As of Sep. 25, Gov. Ron DeSantis, R- Fla., reported that Florida will enter Phase 3 of reopening amid the pandemic.
This releases Florida businesses from all restrictions concerning the coronavirus pandemic. The decision is expected to impact all residents, employers and commercial businesses ranging from gyms to bars.
The reopening plan indicates Florida will move into Phase 3 “when there is no evidence of a rebound or resurgence of COVID-19 cases.” According to the Florida Department of Health, Florida experienced over 40,000 new cases of COVID-19 between Sep. 12 and Oct. 12.
The Phase 3 order states that “bars, pubs and nightclubs that derive more than 50% of sales from alcohol should operate at full capacity with limited social distancing protocols.”
Owners of bars, pubs and nightclubs have mixed feelings about the absence of restrictions. “We are evaluating each of our restaurants and will add some tables and seats, but not anything close to 100% capacity at this time,” stated restaurateur, Richard Gonzmart. Another restaurant owner, Evan Dimov, emphasized “full capacity, that is great news! That is fantastic.”
Similarly, Phase 3 allows for restaurants and other food service establishments to “operate at full capacity with limited social distancing protocols.” However, the reopening plan does recommend specific sanitation executions to further prevent the spread of COVID-19. For restaurants, this includes recommendations of paper menus and repeatedly cleaning laminated menus.
As businesses now hold the freedom to operate in any manner they please, a potential spike in sales may aid businesses after the mandatory shut down that began in March. Many native Florida businesses were forced to receive loans through the CARES Act. Ruth’s Chris, a steakhouse chain based in Winter Park, FL., received a loan of $20 million in April.
However, a company spokesperson for Ruth’s Chris told the Florida Political Review that the company “[was] eligible for this assistance, and our goal was to utilize funds to keep as many of our team members working for as long as possible…we made the decision to accelerate the repayment of the loan in May.”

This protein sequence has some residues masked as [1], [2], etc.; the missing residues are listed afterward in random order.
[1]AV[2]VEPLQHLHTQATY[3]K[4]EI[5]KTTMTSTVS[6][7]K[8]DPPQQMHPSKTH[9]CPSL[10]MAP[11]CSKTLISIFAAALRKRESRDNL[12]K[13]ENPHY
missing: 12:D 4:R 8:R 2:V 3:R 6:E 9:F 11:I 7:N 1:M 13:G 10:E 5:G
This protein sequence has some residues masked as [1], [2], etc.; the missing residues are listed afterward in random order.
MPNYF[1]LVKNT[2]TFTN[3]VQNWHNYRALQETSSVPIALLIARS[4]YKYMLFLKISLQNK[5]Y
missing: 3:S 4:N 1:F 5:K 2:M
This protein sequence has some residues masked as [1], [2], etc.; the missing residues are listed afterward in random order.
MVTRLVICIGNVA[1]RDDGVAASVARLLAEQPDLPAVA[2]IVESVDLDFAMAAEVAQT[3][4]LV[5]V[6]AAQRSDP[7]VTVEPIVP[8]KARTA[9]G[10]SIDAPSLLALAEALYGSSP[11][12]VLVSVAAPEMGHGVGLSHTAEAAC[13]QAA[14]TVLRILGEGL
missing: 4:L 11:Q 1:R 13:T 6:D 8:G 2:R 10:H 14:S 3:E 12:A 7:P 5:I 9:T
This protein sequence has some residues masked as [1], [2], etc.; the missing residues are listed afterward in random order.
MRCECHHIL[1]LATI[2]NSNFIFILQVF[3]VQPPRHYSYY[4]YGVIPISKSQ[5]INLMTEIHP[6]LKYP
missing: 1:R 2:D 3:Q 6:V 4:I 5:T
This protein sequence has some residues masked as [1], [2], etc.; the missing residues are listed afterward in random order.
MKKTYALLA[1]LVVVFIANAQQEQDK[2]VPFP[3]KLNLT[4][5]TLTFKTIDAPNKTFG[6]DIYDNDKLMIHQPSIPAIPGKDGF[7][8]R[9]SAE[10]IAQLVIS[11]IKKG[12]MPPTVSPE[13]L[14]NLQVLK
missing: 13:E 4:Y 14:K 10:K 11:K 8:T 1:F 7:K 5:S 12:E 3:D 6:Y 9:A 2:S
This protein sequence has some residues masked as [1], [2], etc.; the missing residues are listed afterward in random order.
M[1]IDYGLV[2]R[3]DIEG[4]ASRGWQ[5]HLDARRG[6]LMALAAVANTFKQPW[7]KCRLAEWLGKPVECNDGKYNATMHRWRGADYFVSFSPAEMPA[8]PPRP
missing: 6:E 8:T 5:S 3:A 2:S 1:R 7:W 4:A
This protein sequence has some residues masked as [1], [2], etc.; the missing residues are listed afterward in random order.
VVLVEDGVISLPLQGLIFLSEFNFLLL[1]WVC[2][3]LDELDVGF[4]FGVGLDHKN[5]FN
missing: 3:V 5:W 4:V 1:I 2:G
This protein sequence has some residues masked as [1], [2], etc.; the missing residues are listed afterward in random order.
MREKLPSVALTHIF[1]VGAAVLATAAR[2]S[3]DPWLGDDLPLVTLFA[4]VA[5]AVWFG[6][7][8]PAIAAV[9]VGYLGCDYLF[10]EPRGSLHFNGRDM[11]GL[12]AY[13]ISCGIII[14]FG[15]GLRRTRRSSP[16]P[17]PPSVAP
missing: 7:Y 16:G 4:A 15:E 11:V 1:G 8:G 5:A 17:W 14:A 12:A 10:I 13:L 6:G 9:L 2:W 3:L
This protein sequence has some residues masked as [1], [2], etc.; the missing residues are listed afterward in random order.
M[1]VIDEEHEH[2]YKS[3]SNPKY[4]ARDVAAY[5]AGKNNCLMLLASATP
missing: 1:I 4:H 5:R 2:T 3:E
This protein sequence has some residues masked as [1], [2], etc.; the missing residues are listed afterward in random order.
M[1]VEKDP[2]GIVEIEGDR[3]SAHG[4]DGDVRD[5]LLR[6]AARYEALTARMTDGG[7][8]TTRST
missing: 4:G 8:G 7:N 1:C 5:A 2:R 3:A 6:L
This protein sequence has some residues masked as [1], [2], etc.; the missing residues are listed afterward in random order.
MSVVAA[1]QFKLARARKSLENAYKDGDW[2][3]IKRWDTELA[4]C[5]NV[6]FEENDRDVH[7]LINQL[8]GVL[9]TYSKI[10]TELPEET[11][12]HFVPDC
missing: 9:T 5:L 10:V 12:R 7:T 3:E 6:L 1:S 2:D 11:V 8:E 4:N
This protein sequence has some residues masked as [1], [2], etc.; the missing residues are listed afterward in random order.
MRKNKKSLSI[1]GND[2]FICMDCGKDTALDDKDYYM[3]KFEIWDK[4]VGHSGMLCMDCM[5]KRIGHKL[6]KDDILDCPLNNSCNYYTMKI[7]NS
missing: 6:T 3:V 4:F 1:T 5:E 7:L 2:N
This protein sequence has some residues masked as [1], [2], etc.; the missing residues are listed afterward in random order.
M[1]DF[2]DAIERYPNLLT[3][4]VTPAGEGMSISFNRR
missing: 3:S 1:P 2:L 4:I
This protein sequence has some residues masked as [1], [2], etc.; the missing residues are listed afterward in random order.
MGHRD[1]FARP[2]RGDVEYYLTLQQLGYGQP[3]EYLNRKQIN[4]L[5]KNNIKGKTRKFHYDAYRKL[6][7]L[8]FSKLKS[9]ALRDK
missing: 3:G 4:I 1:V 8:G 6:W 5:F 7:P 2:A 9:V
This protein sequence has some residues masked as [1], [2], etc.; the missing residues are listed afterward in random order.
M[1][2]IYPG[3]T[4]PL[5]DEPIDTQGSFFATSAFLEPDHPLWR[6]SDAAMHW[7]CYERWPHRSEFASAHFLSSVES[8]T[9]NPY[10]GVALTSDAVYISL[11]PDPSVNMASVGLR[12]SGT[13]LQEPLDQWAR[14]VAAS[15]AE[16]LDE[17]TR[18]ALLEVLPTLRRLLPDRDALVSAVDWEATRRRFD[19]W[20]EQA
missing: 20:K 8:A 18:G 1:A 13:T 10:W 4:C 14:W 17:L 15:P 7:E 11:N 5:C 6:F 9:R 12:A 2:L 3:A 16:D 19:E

Businesses being able to open at full capacity with limited social distancing could possibly improve Florida’s economy, but it is still unclear.
Experts seem to disagree with Florida’s move into Phase 3 of reopening. Dr. Ira Longini, biostatistician and epidemiologist, argued it is an “extraordinarily stupid move…Given the overall size of the epidemic in the U.S. and given the fact that we are heading into the fall and we still don’t know the full impact of the school and university openings, it seems quite premature to me to open up that much.”
Longini doesn’t stand alone in his view of the reopening. Sen. Audrey Gibson, D- Fla., explained that “no one is advocating for a full-scale lockdown in Florida, but we have been and continue to ask for common sense prevention measures such as face masks, which are essential to preventing further spread.”
At less than three weeks after DeSantis lifted all restrictions in Florida, it is simply too soon to tell what the effects will be. Jay Wolfson, a professor of public health at the University of South Florida, claimed that “if Florida sees a resurgence in bad coronavirus outcomes as a result of these openings, it likely won’t be felt for several weeks.”
Featured image: Florida businesses can now operate at full capacity.
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